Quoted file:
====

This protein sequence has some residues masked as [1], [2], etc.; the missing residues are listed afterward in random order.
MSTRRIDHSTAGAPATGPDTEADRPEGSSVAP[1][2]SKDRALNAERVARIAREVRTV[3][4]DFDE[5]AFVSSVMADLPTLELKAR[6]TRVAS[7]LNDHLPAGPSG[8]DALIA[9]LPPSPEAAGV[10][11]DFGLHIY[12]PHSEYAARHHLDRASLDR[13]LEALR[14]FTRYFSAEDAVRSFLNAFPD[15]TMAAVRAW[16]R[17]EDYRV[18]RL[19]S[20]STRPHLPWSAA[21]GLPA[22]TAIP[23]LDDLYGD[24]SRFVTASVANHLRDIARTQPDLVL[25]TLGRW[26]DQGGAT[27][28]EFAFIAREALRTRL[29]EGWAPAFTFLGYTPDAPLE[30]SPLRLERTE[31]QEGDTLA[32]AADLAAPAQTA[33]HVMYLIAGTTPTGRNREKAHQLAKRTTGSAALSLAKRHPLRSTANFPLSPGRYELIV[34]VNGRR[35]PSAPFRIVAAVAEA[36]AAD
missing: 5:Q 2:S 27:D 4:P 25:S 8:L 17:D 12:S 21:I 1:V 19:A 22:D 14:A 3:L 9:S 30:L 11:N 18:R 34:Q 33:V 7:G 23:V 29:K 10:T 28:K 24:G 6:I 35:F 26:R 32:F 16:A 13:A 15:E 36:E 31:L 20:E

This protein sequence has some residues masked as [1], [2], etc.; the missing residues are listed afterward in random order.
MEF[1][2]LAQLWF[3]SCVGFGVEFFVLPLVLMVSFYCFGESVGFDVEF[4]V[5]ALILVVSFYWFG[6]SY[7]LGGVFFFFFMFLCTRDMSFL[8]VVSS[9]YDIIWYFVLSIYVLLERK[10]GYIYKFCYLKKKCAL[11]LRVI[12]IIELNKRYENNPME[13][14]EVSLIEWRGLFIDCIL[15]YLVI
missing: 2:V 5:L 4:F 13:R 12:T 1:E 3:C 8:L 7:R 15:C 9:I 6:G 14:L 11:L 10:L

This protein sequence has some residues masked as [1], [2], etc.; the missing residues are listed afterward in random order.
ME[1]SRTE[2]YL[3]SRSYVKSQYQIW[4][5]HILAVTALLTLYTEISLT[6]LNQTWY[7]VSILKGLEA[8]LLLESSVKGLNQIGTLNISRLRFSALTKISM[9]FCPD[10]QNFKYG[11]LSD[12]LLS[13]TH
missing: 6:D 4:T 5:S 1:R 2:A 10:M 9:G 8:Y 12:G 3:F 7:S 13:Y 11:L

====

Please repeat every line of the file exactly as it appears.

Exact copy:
This protein sequence has some residues masked as [1], [2], etc.; the missing residues are listed afterward in random order.
MSTRRIDHSTAGAPATGPDTEADRPEGSSVAP[1][2]SKDRALNAERVARIAREVRTV[3][4]DFDE[5]AFVSSVMADLPTLELKAR[6]TRVAS[7]LNDHLPAGPSG[8]DALIA[9]LPPSPEAAGV[10][11]DFGLHIY[12]PHSEYAARHHLDRASLDR[13]LEALR[14]FTRYFSAEDAVRSFLNAFPD[15]TMAAVRAW[16]R[17]EDYRV[18]RL[19]S[20]STRPHLPWSAA[21]GLPA[22]TAIP[23]LDDLYGD[24]SRFVTASVANHLRDIARTQPDLVL[25]TLGRW[26]DQGGAT[27][28]EFAFIAREALRTRL[29]EGWAPAFTFLGYTPDAPLE[30]SPLRLERTE[31]QEGDTLA[32]AADLAAPAQTA[33]HVMYLIAGTTPTGRNREKAHQLAKRTTGSAALSLAKRHPLRSTANFPLSPGRYELIV[34]VNGRR[35]PSAPFRIVAAVAEA[36]AAD
missing: 5:Q 2:S 27:D 4:P 25:S 8:L 17:D 12:S 21:I 1:V 19:A 22:D 14:A 3:L 9:S 30:L 11:N 18:R 34:Q 33:V 7:G 23:V 29:K 10:T 28:K 24:G 6:I 35:F 26:R 32:F 16:A 13:A 15:E 36:E 31:L 20:E

This protein sequence has some residues masked as [1], [2], etc.; the missing residues are listed afterward in random order.
MEF[1][2]LAQLWF[3]SCVGFGVEFFVLPLVLMVSFYCFGESVGFDVEF[4]V[5]ALILVVSFYWFG[6]SY[7]LGGVFFFFFMFLCTRDMSFL[8]VVSS[9]YDIIWYFVLSIYVLLERK[10]GYIYKFCYLKKKCAL[11]LRVI[12]IIELNKRYENNPME[13][14]EVSLIEWRGLFIDCIL[15]YLVI
missing: 2:V 5:L 4:F 13:R 12:T 1:E 3:C 8:L 7:R 15:C 9:I 6:G 14:L 11:L 10:L

This protein sequence has some residues masked as [1], [2], etc.; the missing residues are listed afterward in random order.
ME[1]SRTE[2]YL[3]SRSYVKSQYQIW[4][5]HILAVTALLTLYTEISLT[6]LNQTWY[7]VSILKGLEA[8]LLLESSVKGLNQIGTLNISRLRFSALTKISM[9]FCPD[10]QNFKYG[11]LSD[12]LLS[13]TH
missing: 6:D 4:T 5:S 1:R 2:A 10:M 9:G 8:Y 12:G 3:F 7:S 13:Y 11:L